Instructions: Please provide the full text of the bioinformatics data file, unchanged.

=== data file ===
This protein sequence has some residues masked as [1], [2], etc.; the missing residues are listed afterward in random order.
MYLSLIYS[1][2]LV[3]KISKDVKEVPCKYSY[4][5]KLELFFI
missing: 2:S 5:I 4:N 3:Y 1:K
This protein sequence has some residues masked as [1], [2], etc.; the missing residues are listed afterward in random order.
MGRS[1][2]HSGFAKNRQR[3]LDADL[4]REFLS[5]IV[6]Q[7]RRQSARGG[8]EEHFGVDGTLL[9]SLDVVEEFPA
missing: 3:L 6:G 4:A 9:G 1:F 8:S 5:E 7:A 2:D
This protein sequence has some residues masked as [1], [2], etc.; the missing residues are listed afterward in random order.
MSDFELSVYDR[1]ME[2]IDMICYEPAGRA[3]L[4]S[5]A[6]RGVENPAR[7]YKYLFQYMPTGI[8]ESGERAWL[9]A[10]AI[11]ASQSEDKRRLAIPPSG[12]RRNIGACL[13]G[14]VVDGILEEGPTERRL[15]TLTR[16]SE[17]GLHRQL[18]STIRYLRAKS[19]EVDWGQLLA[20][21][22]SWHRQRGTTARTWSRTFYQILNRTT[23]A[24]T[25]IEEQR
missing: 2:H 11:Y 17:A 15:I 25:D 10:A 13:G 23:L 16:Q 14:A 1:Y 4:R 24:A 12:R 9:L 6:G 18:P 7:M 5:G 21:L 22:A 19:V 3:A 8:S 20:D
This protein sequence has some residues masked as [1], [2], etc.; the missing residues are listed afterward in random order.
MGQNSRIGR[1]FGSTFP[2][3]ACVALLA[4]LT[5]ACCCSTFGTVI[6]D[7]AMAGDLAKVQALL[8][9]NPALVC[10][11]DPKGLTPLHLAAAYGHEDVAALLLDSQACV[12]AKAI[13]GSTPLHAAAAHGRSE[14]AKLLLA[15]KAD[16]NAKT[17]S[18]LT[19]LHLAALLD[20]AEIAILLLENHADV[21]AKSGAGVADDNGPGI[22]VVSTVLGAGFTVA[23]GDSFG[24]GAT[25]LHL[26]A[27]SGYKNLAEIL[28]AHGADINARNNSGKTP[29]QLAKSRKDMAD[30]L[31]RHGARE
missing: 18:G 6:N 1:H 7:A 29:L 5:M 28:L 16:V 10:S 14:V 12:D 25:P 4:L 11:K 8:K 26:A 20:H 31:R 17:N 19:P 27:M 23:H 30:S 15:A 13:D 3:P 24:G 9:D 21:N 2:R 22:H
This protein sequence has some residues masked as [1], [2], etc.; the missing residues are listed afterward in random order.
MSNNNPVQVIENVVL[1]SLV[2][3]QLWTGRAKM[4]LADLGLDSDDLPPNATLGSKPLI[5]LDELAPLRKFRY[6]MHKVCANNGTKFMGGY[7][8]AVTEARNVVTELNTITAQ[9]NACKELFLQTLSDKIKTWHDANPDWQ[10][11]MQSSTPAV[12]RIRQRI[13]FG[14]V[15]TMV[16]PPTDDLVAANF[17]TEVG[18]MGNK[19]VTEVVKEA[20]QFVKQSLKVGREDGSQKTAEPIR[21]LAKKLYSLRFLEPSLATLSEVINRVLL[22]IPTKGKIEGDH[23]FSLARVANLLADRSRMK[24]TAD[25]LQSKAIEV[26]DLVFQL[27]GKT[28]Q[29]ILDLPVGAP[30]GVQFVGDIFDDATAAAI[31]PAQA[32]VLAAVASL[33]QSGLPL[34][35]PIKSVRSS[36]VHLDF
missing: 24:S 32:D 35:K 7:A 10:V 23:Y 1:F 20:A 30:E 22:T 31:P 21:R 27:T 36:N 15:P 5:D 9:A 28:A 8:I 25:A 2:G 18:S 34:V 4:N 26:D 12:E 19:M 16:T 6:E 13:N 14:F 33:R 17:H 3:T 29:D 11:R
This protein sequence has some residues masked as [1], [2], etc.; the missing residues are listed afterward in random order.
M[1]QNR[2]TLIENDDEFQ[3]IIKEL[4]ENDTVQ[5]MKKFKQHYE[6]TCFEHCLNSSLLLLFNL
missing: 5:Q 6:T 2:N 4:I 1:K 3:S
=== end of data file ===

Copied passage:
This protein sequence has some residues masked as [1], [2], etc.; the missing residues are listed afterward in random order.
MYLSLIYS[1][2]LV[3]KISKDVKEVPCKYSY[4][5]KLELFFI
missing: 2:S 5:I 4:N 3:Y 1:K
This protein sequence has some residues masked as [1], [2], etc.; the missing residues are listed afterward in random order.
MGRS[1][2]HSGFAKNRQR[3]LDADL[4]REFLS[5]IV[6]Q[7]RRQSARGG[8]EEHFGVDGTLL[9]SLDVVEEFPA
missing: 3:L 6:G 4:A 9:G 1:F 8:S 5:E 7:A 2:D
This protein sequence has some residues masked as [1], [2], etc.; the missing residues are listed afterward in random order.
MSDFELSVYDR[1]ME[2]IDMICYEPAGRA[3]L[4]S[5]A[6]RGVENPAR[7]YKYLFQYMPTGI[8]ESGERAWL[9]A[10]AI[11]ASQSEDKRRLAIPPSG[12]RRNIGACL[13]G[14]VVDGILEEGPTERRL[15]TLTR[16]SE[17]GLHRQL[18]STIRYLRAKS[19]EVDWGQLLA[20][21][22]SWHRQRGTTARTWSRTFYQILNRTT[23]A[24]T[25]IEEQR
missing: 2:H 11:Y 17:A 15:I 25:D 10:A 13:G 23:L 16:Q 14:A 1:Y 4:R 24:A 12:R 9:L 6:G 18:P 7:M 5:G 21:L 22:A 19:V 3:A 8:S 20:D
This protein sequence has some residues masked as [1], [2], etc.; the missing residues are listed afterward in random order.
MGQNSRIGR[1]FGSTFP[2][3]ACVALLA[4]LT[5]ACCCSTFGTVI[6]D[7]AMAGDLAKVQALL[8][9]NPALVC[10][11]DPKGLTPLHLAAAYGHEDVAALLLDSQACV[12]AKAI[13]GSTPLHAAAAHGRSE[14]AKLLLA[15]KAD[16]NAKT[17]S[18]LT[19]LHLAALLD[20]AEIAILLLENHADV[21]AKSGAGVADDNGPGI[22]VVSTVLGAGFTVA[23]GDSFG[24]GAT[25]LHL[26]A[27]SGYKNLAEIL[28]AHGADINARNNSGKTP[29]QLAKSRKDMAD[30]L[31]RHGARE
missing: 18:G 6:N 1:H 7:A 29:L 5:M 28:L 16:V 10:S 14:V 12:D 25:P 4:L 11:K 8:K 26:A 20:H 31:R 17:N 19:P 27:M 23:H 30:S 15:A 13:D 3:P 24:G 9:D 21:N 2:R 22:H
This protein sequence has some residues masked as [1], [2], etc.; the missing residues are listed afterward in random order.
MSNNNPVQVIENVVL[1]SLV[2][3]QLWTGRAKM[4]LADLGLDSDDLPPNATLGSKPLI[5]LDELAPLRKFRY[6]MHKVCANNGTKFMGGY[7][8]AVTEARNVVTELNTITAQ[9]NACKELFLQTLSDKIKTWHDANPDWQ[10][11]MQSSTPAV[12]RIRQRI[13]FG[14]V[15]TMV[16]PPTDDLVAANF[17]TEVG[18]MGNK[19]VTEVVKEA[20]QFVKQSLKVGREDGSQKTAEPIR[21]LAKKLYSLRFLEPSLATLSEVINRVLL[22]IPTKGKIEGDH[23]FSLARVANLLADRSRMK[24]TAD[25]LQSKAIEV[26]DLVFQL[27]GKT[28]Q[29]ILDLPVGAP[30]GVQFVGDIFDDATAAAI[31]PAQA[32]VLAAVASL[33]QSGLPL[34][35]PIKSVRSS[36]VHLDF
missing: 24:S 32:D 35:K 7:A 10:V 23:Y 1:F 20:A 30:E 22:T 31:P 21:R 27:T 36:N 15:P 5:D 9:A 28:A 8:I 25:A 2:G 18:S 34:V 4:N 26:D 12:E 19:M 16:T 6:E 13:N 14:F 33:R 17:H 3:T 29:D 11:R
This protein sequence has some residues masked as [1], [2], etc.; the missing residues are listed afterward in random order.
M[1]QNR[2]TLIENDDEFQ[3]IIKEL[4]ENDTVQ[5]MKKFKQHYE[6]TCFEHCLNSSLLLLFNL
missing: 5:Q 6:T 2:N 4:I 1:K 3:S